Interviews are one of the many perks that come with your title in the media industry. They function as your excuse to pick a stranger’s brain and speak with them as if you’ve been friends for years.
But fostering the ideal, conversational-yet-informative interview is difficult — especially if you’re new to the process.
Being self-employed comes with its own set of challenges: establishing your business, carefully keeping track of your taxes and deduction, generating leads, negotiating your own health insurance… The list goes on and on.
However, you may notice your day-to-day workflow falling into an all-too-predictable routine. You feel fortunate to do what you love for a living, but is it stimulating enough? Do you feel challenged – or rather, should you feel challenged?
As your caffeine-induced writing binge draws to a close, you shake the 90-words-per-minute keystrokes off your hands and wipe your brows. Phew!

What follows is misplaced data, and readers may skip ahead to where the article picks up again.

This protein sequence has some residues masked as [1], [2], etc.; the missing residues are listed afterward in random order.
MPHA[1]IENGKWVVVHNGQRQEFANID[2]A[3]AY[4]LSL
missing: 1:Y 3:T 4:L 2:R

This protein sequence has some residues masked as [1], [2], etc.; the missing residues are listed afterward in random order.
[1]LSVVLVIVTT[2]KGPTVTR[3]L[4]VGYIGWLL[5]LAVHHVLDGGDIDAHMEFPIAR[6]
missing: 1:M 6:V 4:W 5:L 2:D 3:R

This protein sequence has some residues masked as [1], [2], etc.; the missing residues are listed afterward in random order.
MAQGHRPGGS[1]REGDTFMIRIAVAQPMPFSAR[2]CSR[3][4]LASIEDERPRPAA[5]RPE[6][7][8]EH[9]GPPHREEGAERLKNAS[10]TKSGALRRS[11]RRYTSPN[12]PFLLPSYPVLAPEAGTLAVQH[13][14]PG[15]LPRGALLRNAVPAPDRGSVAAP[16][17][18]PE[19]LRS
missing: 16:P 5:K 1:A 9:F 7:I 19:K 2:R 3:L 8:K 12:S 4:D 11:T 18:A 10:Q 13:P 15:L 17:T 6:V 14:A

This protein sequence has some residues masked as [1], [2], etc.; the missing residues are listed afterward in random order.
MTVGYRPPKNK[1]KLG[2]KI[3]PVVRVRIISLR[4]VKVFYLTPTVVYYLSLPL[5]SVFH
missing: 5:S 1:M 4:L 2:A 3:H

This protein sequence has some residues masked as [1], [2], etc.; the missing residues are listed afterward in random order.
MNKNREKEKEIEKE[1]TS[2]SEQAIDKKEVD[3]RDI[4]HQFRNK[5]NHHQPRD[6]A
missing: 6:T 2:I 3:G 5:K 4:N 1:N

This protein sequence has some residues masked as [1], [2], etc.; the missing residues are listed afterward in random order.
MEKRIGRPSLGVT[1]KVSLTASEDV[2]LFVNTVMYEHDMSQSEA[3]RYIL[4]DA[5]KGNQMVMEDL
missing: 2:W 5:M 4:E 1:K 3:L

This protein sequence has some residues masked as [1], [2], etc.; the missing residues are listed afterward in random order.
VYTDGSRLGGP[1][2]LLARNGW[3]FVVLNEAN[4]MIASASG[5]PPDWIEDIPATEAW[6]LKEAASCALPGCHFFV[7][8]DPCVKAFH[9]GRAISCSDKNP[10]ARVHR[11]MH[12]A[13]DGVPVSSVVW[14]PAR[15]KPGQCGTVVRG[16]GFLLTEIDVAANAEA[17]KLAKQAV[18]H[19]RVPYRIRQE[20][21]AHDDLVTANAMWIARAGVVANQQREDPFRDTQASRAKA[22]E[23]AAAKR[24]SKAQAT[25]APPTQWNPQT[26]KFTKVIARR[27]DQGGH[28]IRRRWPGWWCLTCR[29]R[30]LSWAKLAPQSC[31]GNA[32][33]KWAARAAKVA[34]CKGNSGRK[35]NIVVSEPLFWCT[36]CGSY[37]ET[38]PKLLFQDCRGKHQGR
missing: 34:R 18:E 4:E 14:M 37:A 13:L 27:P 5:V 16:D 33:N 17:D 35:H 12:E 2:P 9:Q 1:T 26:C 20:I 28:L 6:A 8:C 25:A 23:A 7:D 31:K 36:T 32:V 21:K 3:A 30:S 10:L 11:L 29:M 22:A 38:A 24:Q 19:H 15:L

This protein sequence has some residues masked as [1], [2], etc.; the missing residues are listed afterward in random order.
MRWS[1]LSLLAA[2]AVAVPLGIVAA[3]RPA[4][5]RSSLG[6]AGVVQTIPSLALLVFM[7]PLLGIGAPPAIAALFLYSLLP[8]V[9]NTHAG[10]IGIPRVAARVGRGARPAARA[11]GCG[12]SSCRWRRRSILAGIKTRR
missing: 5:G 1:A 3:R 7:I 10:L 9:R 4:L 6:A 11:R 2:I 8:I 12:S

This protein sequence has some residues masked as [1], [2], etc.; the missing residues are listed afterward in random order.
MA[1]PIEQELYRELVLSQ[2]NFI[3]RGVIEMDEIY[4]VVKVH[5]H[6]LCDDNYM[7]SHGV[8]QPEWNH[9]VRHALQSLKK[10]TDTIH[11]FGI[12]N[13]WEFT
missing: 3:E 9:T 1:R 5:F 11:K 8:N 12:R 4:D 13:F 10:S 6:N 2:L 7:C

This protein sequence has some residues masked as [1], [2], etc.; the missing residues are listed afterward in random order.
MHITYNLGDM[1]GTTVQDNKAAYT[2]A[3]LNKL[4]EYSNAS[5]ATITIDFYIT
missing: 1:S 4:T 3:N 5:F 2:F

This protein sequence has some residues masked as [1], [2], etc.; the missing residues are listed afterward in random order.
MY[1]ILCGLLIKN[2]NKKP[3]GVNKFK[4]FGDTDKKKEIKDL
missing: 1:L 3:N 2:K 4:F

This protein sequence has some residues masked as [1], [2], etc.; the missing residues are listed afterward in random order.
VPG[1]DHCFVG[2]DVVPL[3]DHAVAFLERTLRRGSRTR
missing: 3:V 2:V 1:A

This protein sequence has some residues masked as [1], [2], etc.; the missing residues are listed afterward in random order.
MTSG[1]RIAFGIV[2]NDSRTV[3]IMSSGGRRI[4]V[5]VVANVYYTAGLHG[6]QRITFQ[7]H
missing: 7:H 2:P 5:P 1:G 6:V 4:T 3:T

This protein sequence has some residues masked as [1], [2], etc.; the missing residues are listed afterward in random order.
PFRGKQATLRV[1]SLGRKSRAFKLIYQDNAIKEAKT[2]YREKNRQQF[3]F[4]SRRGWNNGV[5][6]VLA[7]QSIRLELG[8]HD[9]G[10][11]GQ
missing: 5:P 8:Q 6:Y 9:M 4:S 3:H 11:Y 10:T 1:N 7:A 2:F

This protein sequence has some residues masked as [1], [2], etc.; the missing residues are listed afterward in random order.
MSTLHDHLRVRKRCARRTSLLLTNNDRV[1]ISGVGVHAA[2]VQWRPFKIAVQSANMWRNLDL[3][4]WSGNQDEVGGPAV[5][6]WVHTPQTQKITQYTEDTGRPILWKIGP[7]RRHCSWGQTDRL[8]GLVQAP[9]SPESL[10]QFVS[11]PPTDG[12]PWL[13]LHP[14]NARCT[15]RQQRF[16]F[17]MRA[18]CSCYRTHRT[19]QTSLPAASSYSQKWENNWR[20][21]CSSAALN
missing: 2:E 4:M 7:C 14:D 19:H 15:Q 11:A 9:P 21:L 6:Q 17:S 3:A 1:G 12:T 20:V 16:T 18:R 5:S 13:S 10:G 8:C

But it’s not over ’till it’s over. In fact, now you’re tasked with the most important (and often the most challenging) part of your writing rendezvous.
Push back your glasses, it’s time to start editing… Or is it?
Take a look at who you’re following online and ask yourself why you follow them. You probably follow a few loved ones, perhaps some colleagues. Maybe some of the accounts are owned by celebrities or brands.
What’s so special about the brands you follow? What has encouraged you to pledge your online support to them?
Often times after I say that I’m a full-time freelancer, it’s met with wide-eyes and a jaw fully agape.
“But, how do you stay motivated to work,” I’m frequently asked. “How do you keep yourself from procrastinating or just screwing off all day?”
Quite the opposite ends up happening to us freelancers, actually.